As I write, a beautiful butterfly alights on my laptop, then my finger, visiting one and then another. It folds its wings together, as a sailor trims her sails in a strong wind. Careful not to move my finger that has become the perch of choice, I use my other hand to block the wind, easing the soft creature's struggle to remain afloat.

Salia and I catch up over a peanut butter cookie from one of Main Street's hip cafes: a wonderfully sun-drenched thing of windows that is one of many manifestations of a quickly gentrifying city; the Downtown East Side morphing into a hip locale, safe injection sites being switched out for art studios; food banks for high rise apartments.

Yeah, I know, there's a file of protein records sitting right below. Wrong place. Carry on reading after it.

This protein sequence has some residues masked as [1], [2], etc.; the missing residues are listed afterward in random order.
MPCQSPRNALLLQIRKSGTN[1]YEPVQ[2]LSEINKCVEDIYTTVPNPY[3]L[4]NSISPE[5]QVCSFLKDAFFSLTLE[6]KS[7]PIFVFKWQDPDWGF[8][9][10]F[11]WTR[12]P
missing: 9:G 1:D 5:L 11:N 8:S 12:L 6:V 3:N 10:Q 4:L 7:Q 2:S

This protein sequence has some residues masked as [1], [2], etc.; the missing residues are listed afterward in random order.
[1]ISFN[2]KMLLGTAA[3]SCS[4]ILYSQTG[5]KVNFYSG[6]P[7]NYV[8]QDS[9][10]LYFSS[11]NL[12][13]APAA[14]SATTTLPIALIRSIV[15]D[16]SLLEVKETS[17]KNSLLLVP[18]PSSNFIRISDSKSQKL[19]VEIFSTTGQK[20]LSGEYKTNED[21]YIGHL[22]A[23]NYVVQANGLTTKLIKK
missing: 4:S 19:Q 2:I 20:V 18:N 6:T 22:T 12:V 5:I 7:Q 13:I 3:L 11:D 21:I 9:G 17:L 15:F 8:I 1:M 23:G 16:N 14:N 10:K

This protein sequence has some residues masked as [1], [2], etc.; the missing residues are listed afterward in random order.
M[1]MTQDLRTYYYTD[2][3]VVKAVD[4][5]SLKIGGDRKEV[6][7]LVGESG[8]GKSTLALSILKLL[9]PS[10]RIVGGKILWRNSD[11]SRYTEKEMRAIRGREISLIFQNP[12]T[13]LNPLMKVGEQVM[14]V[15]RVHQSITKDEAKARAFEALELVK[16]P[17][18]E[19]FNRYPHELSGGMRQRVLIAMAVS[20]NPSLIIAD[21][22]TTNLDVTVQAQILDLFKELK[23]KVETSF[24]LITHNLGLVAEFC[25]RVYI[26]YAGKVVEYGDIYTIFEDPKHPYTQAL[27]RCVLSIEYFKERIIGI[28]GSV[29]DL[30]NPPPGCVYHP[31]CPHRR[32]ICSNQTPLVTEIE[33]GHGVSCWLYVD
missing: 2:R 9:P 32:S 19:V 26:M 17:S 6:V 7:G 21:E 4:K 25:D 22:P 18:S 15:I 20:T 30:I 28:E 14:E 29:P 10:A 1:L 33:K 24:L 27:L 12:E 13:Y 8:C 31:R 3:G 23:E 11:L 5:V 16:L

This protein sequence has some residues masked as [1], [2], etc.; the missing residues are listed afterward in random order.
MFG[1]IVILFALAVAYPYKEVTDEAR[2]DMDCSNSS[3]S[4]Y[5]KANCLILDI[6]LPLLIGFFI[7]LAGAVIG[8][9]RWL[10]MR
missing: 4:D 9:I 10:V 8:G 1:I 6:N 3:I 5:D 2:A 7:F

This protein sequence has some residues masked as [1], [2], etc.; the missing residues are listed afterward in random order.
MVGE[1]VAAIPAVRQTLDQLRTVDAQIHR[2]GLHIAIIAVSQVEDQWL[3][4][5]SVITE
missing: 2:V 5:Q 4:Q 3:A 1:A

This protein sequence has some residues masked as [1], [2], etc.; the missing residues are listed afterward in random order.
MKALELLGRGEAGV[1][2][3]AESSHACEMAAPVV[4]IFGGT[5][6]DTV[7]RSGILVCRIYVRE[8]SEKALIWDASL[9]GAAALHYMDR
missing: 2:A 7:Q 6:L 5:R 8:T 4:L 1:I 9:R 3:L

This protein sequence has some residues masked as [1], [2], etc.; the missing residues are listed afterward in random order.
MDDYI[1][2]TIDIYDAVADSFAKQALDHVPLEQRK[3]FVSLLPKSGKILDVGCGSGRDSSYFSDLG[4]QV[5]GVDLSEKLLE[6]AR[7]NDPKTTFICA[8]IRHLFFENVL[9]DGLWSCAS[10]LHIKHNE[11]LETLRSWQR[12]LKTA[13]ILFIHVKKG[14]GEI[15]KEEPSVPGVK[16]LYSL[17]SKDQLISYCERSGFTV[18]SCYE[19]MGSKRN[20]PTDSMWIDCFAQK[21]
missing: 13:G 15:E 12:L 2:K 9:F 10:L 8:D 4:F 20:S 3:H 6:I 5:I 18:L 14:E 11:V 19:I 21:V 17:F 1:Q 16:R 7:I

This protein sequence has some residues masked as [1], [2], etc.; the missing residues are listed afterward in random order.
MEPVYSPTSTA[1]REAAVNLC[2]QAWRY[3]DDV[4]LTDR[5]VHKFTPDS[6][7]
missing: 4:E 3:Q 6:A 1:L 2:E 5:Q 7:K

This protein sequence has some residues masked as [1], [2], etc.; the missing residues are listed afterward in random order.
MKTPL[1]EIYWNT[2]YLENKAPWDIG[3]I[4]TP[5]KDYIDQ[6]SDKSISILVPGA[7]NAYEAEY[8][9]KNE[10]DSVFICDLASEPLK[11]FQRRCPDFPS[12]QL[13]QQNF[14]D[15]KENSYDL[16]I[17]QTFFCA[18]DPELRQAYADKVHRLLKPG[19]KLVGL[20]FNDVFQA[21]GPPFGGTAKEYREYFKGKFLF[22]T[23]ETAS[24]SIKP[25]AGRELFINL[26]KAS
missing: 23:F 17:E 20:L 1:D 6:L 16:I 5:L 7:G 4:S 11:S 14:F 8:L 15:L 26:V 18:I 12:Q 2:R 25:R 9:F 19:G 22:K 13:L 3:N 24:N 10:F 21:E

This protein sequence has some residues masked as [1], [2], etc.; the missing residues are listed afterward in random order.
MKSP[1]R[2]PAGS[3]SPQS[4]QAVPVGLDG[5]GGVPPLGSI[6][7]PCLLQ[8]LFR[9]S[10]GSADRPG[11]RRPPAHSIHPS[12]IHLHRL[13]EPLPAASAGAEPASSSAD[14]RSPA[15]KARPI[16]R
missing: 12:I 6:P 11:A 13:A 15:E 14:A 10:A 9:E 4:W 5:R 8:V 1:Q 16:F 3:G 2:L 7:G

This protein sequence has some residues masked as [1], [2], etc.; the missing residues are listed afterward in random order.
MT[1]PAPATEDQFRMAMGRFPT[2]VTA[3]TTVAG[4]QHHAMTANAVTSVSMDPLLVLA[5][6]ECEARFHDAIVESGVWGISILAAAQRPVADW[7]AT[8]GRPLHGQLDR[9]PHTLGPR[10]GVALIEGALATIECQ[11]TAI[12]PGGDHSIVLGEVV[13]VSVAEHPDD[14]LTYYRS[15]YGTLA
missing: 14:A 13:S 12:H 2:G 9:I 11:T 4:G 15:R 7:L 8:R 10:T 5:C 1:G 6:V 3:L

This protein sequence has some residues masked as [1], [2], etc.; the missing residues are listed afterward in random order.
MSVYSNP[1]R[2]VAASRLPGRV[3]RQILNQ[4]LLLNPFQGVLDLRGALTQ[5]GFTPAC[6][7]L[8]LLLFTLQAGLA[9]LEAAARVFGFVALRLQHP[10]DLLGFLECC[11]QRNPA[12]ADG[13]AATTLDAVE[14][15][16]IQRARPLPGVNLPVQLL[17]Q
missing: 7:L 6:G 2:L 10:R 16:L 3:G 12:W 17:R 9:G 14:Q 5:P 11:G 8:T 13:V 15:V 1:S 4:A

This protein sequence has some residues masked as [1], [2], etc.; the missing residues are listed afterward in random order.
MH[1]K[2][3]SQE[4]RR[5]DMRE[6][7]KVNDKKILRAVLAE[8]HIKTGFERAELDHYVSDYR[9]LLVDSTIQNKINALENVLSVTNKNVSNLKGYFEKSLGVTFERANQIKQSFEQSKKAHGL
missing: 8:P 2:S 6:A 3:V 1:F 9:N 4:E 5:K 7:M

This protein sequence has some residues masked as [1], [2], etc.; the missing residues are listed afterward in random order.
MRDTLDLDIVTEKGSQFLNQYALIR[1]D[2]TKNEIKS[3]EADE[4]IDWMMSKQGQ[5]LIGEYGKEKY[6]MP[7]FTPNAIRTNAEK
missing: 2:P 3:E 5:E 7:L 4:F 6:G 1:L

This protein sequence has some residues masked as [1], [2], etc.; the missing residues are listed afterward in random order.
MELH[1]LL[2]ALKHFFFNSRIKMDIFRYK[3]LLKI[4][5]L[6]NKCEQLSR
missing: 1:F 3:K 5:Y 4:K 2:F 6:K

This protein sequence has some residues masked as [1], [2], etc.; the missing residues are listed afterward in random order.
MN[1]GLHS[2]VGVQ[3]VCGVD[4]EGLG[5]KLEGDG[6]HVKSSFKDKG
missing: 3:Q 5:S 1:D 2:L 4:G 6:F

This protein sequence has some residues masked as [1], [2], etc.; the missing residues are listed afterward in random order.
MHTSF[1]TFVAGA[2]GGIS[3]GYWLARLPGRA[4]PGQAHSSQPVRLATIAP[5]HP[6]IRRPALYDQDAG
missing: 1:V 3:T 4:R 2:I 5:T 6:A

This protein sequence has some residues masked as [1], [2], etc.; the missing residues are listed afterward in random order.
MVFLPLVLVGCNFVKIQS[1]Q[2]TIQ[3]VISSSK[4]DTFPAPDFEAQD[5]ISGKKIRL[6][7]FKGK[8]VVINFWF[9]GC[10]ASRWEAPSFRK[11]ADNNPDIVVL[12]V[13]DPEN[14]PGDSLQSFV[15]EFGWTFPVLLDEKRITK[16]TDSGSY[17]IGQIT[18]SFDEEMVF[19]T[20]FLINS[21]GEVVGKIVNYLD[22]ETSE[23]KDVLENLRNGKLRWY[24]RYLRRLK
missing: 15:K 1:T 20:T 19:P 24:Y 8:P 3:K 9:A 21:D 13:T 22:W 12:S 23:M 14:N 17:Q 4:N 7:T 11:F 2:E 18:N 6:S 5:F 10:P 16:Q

Soon enough, Salia has to dash, and I am left to enjoy the street traffic. Enough babes on bikes to give Montreal a run for its money and more tattooed hipsters than you could shake a stick at. After a ponderous burrito, I make my way to a place where many adventures have begun and ended, since my first arrival to this city on my way to Pearson College, eight years ago: the Main Street Terminal.

Here, I hop a Greyhound that takes me on an overnight, over-air conditioned drive North to Prince George. Strangers become friends over shared tobacco. I keep to myself mostly. Twelve and a half hours later, we arrive: 08.35, just as predicted.